GM recalls will mean smaller bonuses for factory workers

GM CEO: Recalled cars safe 'with just the key'
GM CEO: Recalled cars safe 'with just the key'

General Motors autoworkers will likely get smaller bonuses this year because of the automaker's huge recall problem.

GM (GM) made nearly no profit in the first six months of the year because of recall costs, which totaled about $2.5 billion. It is also funding a victim compensation program.

And those costs will affect how the company calculates profit-sharing for factory employees, the automaker said Monday.

Neither CEO Mary Barra nor a company spokesman would estimate employees' share of the profits because the year is not over. Barra spoke to The Detroit Free Press in an interview.

"If you look at the equation, (recall costs) do have an effect," Barra said. As far as the amount, she said, "We will evaluate that as the year ends."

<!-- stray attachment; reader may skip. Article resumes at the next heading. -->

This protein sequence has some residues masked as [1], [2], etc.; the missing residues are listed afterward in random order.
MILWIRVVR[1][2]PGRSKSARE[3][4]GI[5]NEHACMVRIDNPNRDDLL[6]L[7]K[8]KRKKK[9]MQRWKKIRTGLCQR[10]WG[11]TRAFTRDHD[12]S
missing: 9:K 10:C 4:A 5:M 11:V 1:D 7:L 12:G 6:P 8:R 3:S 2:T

GM has recalled about 30 million vehicles this year for a variety of issues, including a high-profile ignition switch flaw that it did not disclose to safety regulators or the public for a decade.

The recalls initially hit GM's bottom line, but last week, it posted a $1.4 billion profit in the third quarter.

Autoworkers had been taking home larger profit sharing checks as auto sales and profitability rebounded in recent years. The profit sharing program is based on the company's North American results.

Last year, GM paid about $7,500 to each employee in its U.S. factories, a record amount and an increase of 11% from the previous year.

The United Auto Workers union agreed to the profit-sharing arrangement instead of base pay raises in its last contract negotiation.

--CNNMoney's Chris Isidore contributed to this report.

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